Chinese Cyber Nationalists Target Nobel Laureate, Water Company

Taipei, Taiwan — Online nationalism has been surging in China in recent weeks, with a growing band of cyber nationalists targeting the country’s first Nobel laureate in literature, Mo Yan, and the largest bottled water producer, Nongfu Spring.

The online attacks against Nongfu Spring began after prominent nationalist billionaire Zong Qinghou, the founder of the company’s key competitor, Hangzhou Wahaha Group, passed away on February 25.

Some netizens began comparing Zong with Nongfu Spring’s founder, Zhong Shanshan, the richest person in China, and it quickly grew into an all-out attack against Nongfu Spring. Some online nationalists claimed packaging of Nongfu Springs’ products contains Japanese elements, accusing him of being pro-Japan, while others focused on allegations that Zhong’s son is a U.S. citizen.

“If the successor of Nongfu Spring is an American, this company’s ideology is unacceptable,” wrote one Chinese netizen on China’s popular social media platform Weibo.

“I can’t accept that an American becomes the richest man in China,” another netizen Liu Jia-nan wrote on Weibo. “Even if I can’t change anything, me and my family can definitely stop buying Nongfu Spring’s products.”

The call for boycotting Nongfu Spring’s products has affected the company’s stock, which dropped more than 6% since the attacks began last month. Amid the turmoil, Chinese media outlets reported that Zhong Shanshan stepped down as legal representative of one of Nongfu Spring’s subsidiaries on March 11.

Chinese Nobel laureate Mo Yan, whose real name is Guan Moye, also came under attack from a self-proclaimed nationalistic blogger last month. Wu Wanzheng, who runs the account “Truth Telling Mao Xinghua” on Weibo, announced on February 27 that he planned to sue Mo for violating the Heroes and Martyrs Protection Law in China, which carries a maximum three-year jail sentence if found guilty.

In the indictment shared by Wu on Weibo, he accused Mo of glorifying the Japanese invaders in his novel “Red Sorghum,” which tells the story of a Chinese family during the Second Sino-Japanese War.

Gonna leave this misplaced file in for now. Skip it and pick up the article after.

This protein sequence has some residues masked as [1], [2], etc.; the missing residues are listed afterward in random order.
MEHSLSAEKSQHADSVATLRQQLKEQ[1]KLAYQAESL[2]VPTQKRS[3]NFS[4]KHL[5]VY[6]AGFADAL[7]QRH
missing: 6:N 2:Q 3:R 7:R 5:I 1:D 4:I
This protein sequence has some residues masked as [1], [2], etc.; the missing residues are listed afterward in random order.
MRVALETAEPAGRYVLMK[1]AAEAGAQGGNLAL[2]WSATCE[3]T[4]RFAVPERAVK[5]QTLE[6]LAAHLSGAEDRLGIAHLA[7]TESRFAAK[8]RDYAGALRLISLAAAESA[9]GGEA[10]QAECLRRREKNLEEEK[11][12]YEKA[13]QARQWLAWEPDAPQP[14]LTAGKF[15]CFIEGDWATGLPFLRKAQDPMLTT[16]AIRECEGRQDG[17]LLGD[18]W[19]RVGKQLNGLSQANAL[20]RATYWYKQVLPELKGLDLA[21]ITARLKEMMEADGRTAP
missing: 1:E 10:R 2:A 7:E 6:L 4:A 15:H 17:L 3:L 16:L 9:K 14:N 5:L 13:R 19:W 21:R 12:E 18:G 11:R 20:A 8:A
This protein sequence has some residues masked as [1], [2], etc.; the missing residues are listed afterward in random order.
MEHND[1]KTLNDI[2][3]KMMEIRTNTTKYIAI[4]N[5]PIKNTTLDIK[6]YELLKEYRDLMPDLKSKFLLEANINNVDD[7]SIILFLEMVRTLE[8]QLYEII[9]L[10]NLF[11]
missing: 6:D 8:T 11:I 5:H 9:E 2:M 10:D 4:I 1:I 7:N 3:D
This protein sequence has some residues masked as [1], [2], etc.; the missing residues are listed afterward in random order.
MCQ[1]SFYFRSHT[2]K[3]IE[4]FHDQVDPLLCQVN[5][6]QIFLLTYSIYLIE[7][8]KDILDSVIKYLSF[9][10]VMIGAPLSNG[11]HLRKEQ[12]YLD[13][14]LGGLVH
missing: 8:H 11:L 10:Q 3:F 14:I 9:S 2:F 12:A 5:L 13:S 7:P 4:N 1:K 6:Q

He also claimed that Mo tried to “smear heroes and martyrs of the People’s Liberation Army” during the Chinese Civil War in another novel. Wu demanded that Mo apologize, offer an equivalent of $0.14 U.S. dollars to each Chinese citizen as compensation, and have his books removed from shelves across China.

Mo and Nongfu Spring are not the only targets of Chinese nationalists’ online attacks in recent years. Several Chinese and global brands, including Chinese sportswear manufacturer Li Ning and Western brands such as H&M, Nike and Adidas, have come under fire for either having designs that resemble Japanese soldiers’ uniforms during World War II or for boycotting cotton from China’s Xinjiang region.

Some experts say for Chinese people engaging in online activities, “wielding the flag of nationalism” is like “a protective shield.

“Those people choose their targets very carefully and they know they can drive a lot of online traffic to themselves,” Dali Yang, a political scientist at the University of Chicago, told VOA in a phone interview.

He said in some cases, Chinese nationalists may feel a “moral righteousness” when they target certain businesses or individuals. “Unless the situation becomes too excessive, the overall environment would generally be permissive toward people who engage in these activities,” Yang said.

And while there used to be mechanisms to prevent content on Chinese social media from becoming too nationalistic, online content regulators are focused more now on removing critical opinions that may be deemed “unpatriotic” or “sensitive” by Chinese officials.

“There is no resistance to nationalistic content on the Chinese internet, and the reason why Chinese authorities don’t remove nationalistic content online is because it’s in line with the government’s narrative,” Eric Liu, a former Weibo moderator and an editor at U.S.-based bilingual news website China Digital Times, told VOA by phone.

After facing threats from the nationalistic blogger, Mo participated in an event with British writer Abdulrazak Gurnah in Beijing earlier this week, which was covered by several Chinese state media outlets. China’s state broadcaster CCTV also reportedly conducted an interview with the celebrated writer.

Separately, some Chinese netizens have come out to urge nationalists to stop targeting Nongfu Spring, while several state-controlled media outlets across China have published opinion pieces to call on nationalists to “stop the witch hunt against another business owners” in China.

Despite efforts from state media to push back against the online attacks, some observers said it’s unlikely the Chinese government will try to stop this trend. “The government would have punished those online nationalists if they want to stop these targeted online attacks,” Murong Xuecun, a prominent Chinese novelist, told VOA by phone.

“China’s free speech environment is already in a bad shape after a decade under Xi’s rule, and if the trend of targeted online attacks continues, the free speech environment in the country will likely further deteriorate,” the novelist said.

In addition to a deteriorating free speech environment, Liu at China Digital Times said this trend may create a chilling effect for many Chinese internet users. “The online environment in China will deteriorate to a point where many internet users may be concerned about becoming the target of such attacks,” he told VOA.

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